FORUM: Managing cyber and technology risks in M&A
June 2017 | SPECIAL REPORT: MERGERS & ACQUISITIONS
Financier Worldwide Magazine
June 2017 Issue
FW moderates a discussion on managing cyber and technology risks in M&A, between Michael Bruemmer at Experian Consumer Services, Emilian Papadopoulos at Good Harbor Security Risk Management, Jonathan Trull at Microsoft, and Samuel Pearse at Pillsbury Winthrop Shaw Pittman.
FW: To what extent can cyber and technology risks impact an M&A deal? Is the transaction process particularly vulnerable to these threats?
Trull: The risks posed by cyber threats and from outdated or poorly managed technology can significantly impact an M&A deal. The most recent and highly publicised example is the acquisition by Verizon of Yahoo’s internet business. Though the deal finally closed, it was thrown into serious doubt after Yahoo reported that customer accounts had been breached in two separate hacks. In the end, the cyber attacks resulted in Verizon cutting its price by a reported $350m. That is a significant impact. The transaction process is a vulnerable time for both companies involved in the transaction. If there is significant money involved, you can bet that both insiders and outside threat actors will potentially target the companies for their own financial gain. Maintaining good operational security surrounding the M&A deal is essential to reducing the risks involved.
Pearse: There are numerous ways in which cyber and technology risks can impact an M&A deal. A hack or a leak about the potential transaction can cause tremendous disruption. For example, previously confidential discussions can force parties out into the open with resultant issues regarding customers, clients, suppliers, creditors and staff. Rather than the parties executing a carefully considered strategy of engagement with those groups, they are then on the back foot and the target will have to have awkward conversations at a time when they are under pressure to get the deal done. From a buyer’s perspective, knowing a company is in-play can bring unwanted attention from other would-be suitors, weakening their hand in negotiations and perhaps forcing the purchase price up.
Papadopoulos: Cyber and technology risks affect M&A in three ways. First, these risks should be part of due diligence and may affect a deal’s value or terms. The perfect example is the Verizon-Yahoo acquisition. After Verizon, and the world, at nearly the same time, learned about Yahoo’s two huge data breaches, Verizon reduced the price by $350m, or eight percent of $4.5bn. Second, if cyber or technology risks are not uncovered in diligence, they can plague the acquirer or both parties post-transaction. If an acquired company has systems that are not secure and resilient in the face of disruption, that could affect business value. If the companies integrate IT, one company’s lack of security could result in the other company’s networks getting compromised. Third, the M&A transaction itself can be targeted. Cyber criminals have already hacked law firms to profit by trading on secret M&A data. The transaction process is especially vulnerable because many people across multiple companies and law firms have to exchange highly sensitive data, and criminals know where to find it.
Bruemmer: Cyber risks can largely impact M&A deals. Take, for example, the recent Verizon and Yahoo deal. After Yahoo’s disclosure of two massive user-data breaches affecting more than one billion accounts, Verizon cut the deal by $350m for Yahoo’s internet business, months after the companies reached their initial agreement in July 2016. The M&A transaction process can certainly be vulnerable to security risks. When large financial deals hit the headlines, they attract the attention of financially-driven cyber criminals and become susceptible to corporate espionage. As it is not always realistic to keep such M&A activity out of the news, it is vital that businesses increase their security precautions to assess the cyber risks of both companies involved in the deal and protect critical data during integration.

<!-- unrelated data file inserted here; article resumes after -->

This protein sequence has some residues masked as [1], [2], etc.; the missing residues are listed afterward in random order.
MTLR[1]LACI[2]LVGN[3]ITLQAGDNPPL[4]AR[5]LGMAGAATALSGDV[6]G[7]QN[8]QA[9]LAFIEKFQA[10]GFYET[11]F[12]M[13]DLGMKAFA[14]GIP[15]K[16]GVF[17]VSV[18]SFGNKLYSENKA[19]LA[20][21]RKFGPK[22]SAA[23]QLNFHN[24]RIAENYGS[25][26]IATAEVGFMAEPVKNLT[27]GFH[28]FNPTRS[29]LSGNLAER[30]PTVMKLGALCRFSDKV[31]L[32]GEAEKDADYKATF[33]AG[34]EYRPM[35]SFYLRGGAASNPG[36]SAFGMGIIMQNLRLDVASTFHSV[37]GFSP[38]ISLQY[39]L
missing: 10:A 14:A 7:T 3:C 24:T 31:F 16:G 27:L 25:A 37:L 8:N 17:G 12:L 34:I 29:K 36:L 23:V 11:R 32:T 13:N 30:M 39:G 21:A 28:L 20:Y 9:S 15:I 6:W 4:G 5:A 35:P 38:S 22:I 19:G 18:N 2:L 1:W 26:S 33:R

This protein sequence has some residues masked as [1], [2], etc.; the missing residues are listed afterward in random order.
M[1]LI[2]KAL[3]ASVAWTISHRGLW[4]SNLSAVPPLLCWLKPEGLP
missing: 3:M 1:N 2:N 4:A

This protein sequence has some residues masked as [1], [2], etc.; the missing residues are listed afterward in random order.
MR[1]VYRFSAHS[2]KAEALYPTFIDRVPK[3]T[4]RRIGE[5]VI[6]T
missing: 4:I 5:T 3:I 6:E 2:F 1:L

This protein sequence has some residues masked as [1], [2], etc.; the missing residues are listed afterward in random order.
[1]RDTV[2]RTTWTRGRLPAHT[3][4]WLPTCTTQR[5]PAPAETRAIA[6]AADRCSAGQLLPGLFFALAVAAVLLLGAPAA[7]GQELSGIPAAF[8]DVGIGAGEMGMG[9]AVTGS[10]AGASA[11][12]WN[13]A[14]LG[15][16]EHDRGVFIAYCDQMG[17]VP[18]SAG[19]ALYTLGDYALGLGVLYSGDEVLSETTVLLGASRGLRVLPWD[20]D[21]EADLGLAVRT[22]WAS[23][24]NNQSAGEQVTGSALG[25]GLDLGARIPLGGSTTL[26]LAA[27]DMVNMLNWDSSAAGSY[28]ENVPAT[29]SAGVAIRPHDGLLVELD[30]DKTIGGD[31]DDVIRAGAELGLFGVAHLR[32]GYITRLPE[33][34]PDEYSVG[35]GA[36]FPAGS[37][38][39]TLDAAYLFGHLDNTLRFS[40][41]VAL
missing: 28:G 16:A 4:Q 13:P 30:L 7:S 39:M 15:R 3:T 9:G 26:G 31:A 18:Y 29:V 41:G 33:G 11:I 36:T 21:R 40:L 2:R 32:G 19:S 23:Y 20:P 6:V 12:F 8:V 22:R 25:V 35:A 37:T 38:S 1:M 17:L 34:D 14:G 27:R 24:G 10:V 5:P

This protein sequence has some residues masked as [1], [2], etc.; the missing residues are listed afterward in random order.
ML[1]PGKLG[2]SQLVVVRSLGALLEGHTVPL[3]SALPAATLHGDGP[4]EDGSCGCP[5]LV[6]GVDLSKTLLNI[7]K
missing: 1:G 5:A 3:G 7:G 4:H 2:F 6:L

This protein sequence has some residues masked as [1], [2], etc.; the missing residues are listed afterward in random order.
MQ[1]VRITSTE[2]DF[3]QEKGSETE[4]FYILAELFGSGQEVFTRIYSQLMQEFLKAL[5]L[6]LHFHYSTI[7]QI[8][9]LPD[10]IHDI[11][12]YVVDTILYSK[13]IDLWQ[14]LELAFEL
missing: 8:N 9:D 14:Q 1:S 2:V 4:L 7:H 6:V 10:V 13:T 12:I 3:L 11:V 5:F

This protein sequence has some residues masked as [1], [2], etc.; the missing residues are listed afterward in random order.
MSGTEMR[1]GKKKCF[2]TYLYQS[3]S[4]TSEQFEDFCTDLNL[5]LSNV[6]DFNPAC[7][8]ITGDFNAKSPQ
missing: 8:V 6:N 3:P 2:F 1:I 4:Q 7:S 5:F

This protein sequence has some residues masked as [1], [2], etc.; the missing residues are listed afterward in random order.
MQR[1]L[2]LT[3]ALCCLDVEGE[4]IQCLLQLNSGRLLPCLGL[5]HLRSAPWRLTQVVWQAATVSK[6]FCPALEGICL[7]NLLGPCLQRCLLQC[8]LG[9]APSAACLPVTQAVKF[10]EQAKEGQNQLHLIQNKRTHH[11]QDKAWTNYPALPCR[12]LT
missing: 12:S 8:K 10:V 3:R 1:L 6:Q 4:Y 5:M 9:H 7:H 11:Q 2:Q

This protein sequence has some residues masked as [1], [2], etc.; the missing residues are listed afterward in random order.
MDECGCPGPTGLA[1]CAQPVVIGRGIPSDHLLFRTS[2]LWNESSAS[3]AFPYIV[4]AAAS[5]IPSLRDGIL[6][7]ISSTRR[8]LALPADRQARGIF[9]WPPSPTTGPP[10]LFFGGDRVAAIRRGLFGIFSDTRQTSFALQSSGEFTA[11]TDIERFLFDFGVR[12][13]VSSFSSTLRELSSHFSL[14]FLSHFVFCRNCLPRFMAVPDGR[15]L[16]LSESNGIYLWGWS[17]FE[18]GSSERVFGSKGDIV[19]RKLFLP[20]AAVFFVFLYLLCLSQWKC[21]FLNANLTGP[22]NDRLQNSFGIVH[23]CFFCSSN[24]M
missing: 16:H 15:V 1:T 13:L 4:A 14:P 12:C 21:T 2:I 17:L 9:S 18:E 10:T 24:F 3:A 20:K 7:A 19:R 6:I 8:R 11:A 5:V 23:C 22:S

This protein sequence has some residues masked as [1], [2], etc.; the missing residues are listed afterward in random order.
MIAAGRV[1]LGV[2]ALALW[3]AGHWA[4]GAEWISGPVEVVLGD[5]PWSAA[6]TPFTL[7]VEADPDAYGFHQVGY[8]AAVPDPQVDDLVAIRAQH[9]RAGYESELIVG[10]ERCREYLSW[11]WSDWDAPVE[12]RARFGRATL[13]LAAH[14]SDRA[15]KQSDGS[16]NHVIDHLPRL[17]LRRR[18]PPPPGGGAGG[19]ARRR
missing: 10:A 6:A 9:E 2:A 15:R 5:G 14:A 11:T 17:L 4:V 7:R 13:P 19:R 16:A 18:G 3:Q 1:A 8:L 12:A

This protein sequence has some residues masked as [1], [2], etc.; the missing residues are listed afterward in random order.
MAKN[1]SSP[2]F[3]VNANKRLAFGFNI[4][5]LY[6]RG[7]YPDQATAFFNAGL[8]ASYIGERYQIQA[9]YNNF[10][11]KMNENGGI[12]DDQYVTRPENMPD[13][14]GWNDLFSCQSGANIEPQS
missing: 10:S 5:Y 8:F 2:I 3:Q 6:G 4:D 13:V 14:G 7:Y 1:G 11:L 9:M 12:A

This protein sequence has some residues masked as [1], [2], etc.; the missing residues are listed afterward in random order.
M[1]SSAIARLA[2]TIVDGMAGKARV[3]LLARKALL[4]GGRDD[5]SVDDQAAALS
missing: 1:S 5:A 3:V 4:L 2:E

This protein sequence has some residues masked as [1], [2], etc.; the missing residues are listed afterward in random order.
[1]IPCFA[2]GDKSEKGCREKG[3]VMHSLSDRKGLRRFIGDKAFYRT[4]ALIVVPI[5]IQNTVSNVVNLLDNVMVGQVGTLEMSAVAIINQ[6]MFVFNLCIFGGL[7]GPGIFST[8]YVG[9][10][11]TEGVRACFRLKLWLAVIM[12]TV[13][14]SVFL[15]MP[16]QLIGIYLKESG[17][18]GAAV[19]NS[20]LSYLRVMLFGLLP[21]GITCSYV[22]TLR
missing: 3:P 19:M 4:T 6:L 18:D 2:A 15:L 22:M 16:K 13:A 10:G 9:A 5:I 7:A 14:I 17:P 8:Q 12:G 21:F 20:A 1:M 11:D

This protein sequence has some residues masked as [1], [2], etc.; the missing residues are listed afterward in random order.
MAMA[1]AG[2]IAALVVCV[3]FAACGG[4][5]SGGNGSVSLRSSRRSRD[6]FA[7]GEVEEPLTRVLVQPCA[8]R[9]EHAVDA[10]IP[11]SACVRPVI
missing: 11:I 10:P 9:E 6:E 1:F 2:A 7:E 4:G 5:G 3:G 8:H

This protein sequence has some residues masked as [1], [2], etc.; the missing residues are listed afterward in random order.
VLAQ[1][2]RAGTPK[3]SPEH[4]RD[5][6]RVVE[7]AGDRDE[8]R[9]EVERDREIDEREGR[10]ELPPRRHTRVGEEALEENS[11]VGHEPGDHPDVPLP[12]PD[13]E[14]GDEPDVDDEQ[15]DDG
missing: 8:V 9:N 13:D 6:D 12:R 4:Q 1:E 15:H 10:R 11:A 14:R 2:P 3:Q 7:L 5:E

FW: How important is it for parties to have a thorough understanding of the cyber and technology risks that could disrupt or derail a deal? What are the potential consequences if highly sensitive data is accidentally exposed, lost or stolen, for example?
Trull: As part of the due diligence process, the parties involved in an M&A deal should closely evaluate the existing and potential risks posed by technology and cyber threats. This should include obtaining assurance that there is not a current and ongoing breach of sensitive data. Breaches are not only expensive to remediate but can significantly impact stock price once disclosed. Equally concerning would be a scenario in which a breach had occurred in one company and then spread to the acquiring party, or vice versa. Once the two companies merged and joined their networks and productivity suites. It is equally important to understand the current state of protective and detective measures in place to fully understand the cost associated with bringing the acquired company to acceptable levels. In addition, during the M&A process, the companies involved will typically share and evaluate sensitive and proprietary information regarding intellectual property, customers and sales and marketing plans. Disclosure of this information by either party, or through a cyber attack, could de-value the deal or prevent an acquisition. Companies must have sufficient visibility into the total risk they are managing. As part of the M&A process, the acquiring party must evaluate the additional risk they would now be responsible for managing, and must determine whether they need to mitigate additional risks or transfer some of the risks to a third party via insurance.
Pearse: Not only could a deal process be disrupted if facts about the potential deal are obtained, but a deal itself could be prejudiced if parties are not respectful of cyber security and technology integrity. Inadequate protection of data or systems, and a poor response to an attack, could put off potential suitors or lead to a price-chip or indemnities being sought, whether for a loss of proprietary information or potential action from regulators, such as the Information Commissioner’s Office or third parties.